n mass ~ p mass = 1.67 x 10-24 g
                                               2.2
mass p = mass n = 1840 x mass e-

                                   2.2
Atomic number (Z) = number of protons in nucleus
 Mass number (A) = number of protons + number of neutrons
                   = atomic number (Z) + number of neutrons
   Isotopes are atoms of the same element (X) with different
              numbers of neutrons in their nuclei

             Mass Number      A
                              ZX
                                       Element Symbol
            Atomic Number


                1           2            3
                1H          1H   (D)     1H   (T)
                    235            238
                     92   U         92   U

                                                               2.3
2.3
        Do You Understand Isotopes?

                                                  14
How many protons, neutrons, and electrons are   in 6 C ?

      6 protons, 8 (14 - 6) neutrons, 6 electrons

                                                  11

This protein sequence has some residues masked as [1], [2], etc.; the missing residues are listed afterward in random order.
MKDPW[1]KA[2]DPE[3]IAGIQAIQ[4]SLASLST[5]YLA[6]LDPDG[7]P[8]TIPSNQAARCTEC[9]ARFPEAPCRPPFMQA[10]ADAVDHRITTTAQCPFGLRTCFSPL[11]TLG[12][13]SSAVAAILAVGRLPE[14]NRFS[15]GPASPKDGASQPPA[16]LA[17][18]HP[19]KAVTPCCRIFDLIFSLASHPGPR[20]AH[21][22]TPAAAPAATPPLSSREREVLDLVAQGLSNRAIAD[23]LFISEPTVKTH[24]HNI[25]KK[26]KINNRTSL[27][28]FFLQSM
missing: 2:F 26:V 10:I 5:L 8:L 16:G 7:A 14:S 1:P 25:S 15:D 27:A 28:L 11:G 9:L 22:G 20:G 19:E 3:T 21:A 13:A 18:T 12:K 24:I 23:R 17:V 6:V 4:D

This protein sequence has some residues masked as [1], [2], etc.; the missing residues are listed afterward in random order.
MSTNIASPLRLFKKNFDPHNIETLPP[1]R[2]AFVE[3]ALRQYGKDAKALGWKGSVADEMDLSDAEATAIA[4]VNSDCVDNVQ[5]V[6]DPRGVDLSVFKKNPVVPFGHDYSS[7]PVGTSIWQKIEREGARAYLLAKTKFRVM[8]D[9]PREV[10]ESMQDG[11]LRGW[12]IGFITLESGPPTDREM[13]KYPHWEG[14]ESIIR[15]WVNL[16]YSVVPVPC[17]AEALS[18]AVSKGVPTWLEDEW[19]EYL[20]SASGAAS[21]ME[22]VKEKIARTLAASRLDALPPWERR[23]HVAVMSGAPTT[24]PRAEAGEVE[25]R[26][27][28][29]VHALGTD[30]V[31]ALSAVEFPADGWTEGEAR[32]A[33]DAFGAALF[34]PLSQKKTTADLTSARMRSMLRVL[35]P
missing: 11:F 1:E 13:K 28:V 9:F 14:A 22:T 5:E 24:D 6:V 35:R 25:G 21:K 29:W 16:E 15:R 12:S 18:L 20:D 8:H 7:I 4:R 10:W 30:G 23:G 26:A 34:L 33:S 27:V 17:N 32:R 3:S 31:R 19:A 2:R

How many protons, neutrons, and electrons are   in 6 C ?

      6 protons, 5 (11 - 6) neutrons, 6 electrons


                                                      2.3
                     2.4




      Noble Gas
         Halogen
          Group
           Period
Alkali Earth Metal
     Alkali Metal
                     Chemistry In Action
Natural abundance of elements in Earth’s crust




                             Natural abundance of elements in human body




                                                                     2.4
A molecule is an aggregate of two or more atoms in a
definite arrangement held together by chemical bonds




          H2      H2O          NH3         CH4

  A diatomic molecule contains only two atoms
                H2, N2, O2, Br2, HCl, CO

A polyatomic molecule contains more than two atoms
                   O3, H2O, NH3, CH4

                                                   2.5
 ELEMENTS THAT EXIST
AS DIATOMIC MOLECULES
                Remember:
                BrINClHOF
                 These elements
                   only exist as
                PAIRS. Note that
                    when they
                combine to make
                compounds, they
                  are no longer
                elements so they
                 are no longer in
                      pairs!
An ion is an atom, or group of atoms, that has a net
positive or negative charge.
cation – ion with a positive charge
     If a neutral atom loses one or more electrons
     it becomes a cation.

              11 protons                  11 protons